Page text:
SIRUM: the Match.com for Unused Medicine
Dx: Americans are wasting medicine that others need, but can’t afford
Rx: SIRUM (Supporting Initiatives to Redistribute Unused Medicine)
Described as “the Match.com for unused medicine” SIRUM in a non-profit organization that uses an innovative technology platform to save lives by allowing health facilities, manufacturers, wholesalers, and pharmacies to donate unused medicine rather than destroy it.
Kiah Williams, a co-founder of the organization, has just been announced as a keynote speaker at the 2016 Net Impact Conference in Philadelphia this November 3 - 5.
SIRUM saves lives, money, and time
A 2014 New York Times poll found 1 in 4 adults reported they skip or cut back on prescriptions due to cost. This is because many prescription drugs that are needed to save lives, come at such a high cost. For example, one unit of Invega Sustenna, a drug used to treat schizophrenia, is listed on the drug cost database at $1,250, but can retail online for over $2,000. Yet each year hospitals, pharmacies, manufacturers, and nursing homes are sending billions of dollars worth of medicines to be destroyed. Medicines are also being flushed down the toilet resulting in waterway contamination. Enter SIRUM: the non-profit allows organizations to save lives by donating their unused medications.
The platform enables the closed, safe peer-to-peer redistribution of medications and unlike traditional drug redistribution programs that rely on intermediaries, they connect donor facilities directly with recipient safety-net clinics and donors can select the clinics or pharmacies that will receive their medications. SIRUM tracks the value of the medications using the National Average Drug Acquisition Cost database and does quarterly follow ups with the donors, reporting the value of the drugs donated and the estimated number of patients assisted.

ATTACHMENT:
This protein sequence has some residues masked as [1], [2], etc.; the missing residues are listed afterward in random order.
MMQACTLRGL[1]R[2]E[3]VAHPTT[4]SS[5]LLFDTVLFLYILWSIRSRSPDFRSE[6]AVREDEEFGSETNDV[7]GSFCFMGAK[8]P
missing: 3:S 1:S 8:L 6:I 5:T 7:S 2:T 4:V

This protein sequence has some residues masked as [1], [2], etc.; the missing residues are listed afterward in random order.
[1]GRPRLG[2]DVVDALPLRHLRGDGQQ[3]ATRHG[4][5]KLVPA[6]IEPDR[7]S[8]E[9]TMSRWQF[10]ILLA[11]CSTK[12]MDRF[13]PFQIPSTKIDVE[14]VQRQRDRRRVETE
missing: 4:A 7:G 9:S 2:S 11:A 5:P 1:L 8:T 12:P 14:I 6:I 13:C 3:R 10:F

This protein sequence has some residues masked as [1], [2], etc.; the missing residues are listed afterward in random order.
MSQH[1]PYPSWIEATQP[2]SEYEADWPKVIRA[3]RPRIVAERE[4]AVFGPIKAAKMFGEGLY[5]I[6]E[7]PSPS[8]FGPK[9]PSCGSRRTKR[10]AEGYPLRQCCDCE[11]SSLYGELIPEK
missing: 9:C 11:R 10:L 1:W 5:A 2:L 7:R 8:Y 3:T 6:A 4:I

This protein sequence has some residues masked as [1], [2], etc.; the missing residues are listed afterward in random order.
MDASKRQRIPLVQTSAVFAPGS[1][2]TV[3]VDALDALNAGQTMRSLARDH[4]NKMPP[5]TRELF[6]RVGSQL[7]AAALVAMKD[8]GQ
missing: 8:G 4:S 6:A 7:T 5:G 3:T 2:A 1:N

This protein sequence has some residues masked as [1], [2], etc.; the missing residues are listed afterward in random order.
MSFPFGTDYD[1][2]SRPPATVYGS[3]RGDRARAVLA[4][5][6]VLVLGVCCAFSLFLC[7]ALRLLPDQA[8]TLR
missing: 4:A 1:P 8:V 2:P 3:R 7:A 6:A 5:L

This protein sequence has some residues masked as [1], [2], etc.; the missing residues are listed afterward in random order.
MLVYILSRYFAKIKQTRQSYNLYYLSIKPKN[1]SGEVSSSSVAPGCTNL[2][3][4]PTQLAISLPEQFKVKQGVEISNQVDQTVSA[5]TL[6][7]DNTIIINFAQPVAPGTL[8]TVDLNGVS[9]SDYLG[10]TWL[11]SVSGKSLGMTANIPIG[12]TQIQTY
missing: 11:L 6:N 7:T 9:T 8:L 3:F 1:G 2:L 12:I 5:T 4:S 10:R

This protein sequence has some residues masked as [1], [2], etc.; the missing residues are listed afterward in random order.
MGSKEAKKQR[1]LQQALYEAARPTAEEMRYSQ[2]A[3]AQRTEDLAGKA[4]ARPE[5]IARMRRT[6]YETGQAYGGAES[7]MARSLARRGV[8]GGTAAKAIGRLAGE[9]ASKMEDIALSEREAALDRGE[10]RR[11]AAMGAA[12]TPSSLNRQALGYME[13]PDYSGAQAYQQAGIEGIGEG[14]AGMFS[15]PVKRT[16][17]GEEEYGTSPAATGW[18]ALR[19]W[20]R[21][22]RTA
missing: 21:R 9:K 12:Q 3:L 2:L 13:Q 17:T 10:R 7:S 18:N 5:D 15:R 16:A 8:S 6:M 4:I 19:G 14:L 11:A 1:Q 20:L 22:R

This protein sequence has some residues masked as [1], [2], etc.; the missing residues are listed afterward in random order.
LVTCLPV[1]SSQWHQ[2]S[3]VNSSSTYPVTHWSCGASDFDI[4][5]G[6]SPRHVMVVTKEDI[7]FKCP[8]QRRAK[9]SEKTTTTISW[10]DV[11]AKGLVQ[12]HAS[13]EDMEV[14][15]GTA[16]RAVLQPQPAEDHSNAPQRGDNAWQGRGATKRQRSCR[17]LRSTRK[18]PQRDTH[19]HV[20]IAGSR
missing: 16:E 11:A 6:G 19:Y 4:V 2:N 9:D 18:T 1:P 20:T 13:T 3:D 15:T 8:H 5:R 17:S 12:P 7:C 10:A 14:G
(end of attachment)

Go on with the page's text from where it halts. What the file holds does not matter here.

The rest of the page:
The company has redistributed nearly $7 million dollars’ worth of medication--enough to help more than 150,000 patients--across California, Colorado, Ohio, and Oregon. Forty states have established Good Samaritan laws that protect eligible donor and recipient organizations involved in medicine donation, so there is room to expand the organization.
Kiah Williams, Social Entrepreneur
“If we’re recycling five-cent soda cans, we should be recycling medicine,” said co-founder Kiah Williams. Prior to starting SIRUM, Williams led negotiations to create the Alliance Healthcare Initiative, a partnership between the Clinton Foundation and the American Heart Association. Williams is a native of West Philadelphia, but now lives in the Bay Area and runs SIRUM out of Silicon Valley. Her inspiring work also landed her on Forbes’ 30 under 30 list for Social Entrepreneurs. Williams is passionate about making lifesaving medication available to everyone who needs it.
“I believe healthcare is a fundamental right, and that health equity sets the stage for reducing inequality,” she says.
Register today for the 2016 Net Impact Conference, so you don’t miss out on hearing more about how SIRUM’s work is saving lives from co-founder Kiah Williams.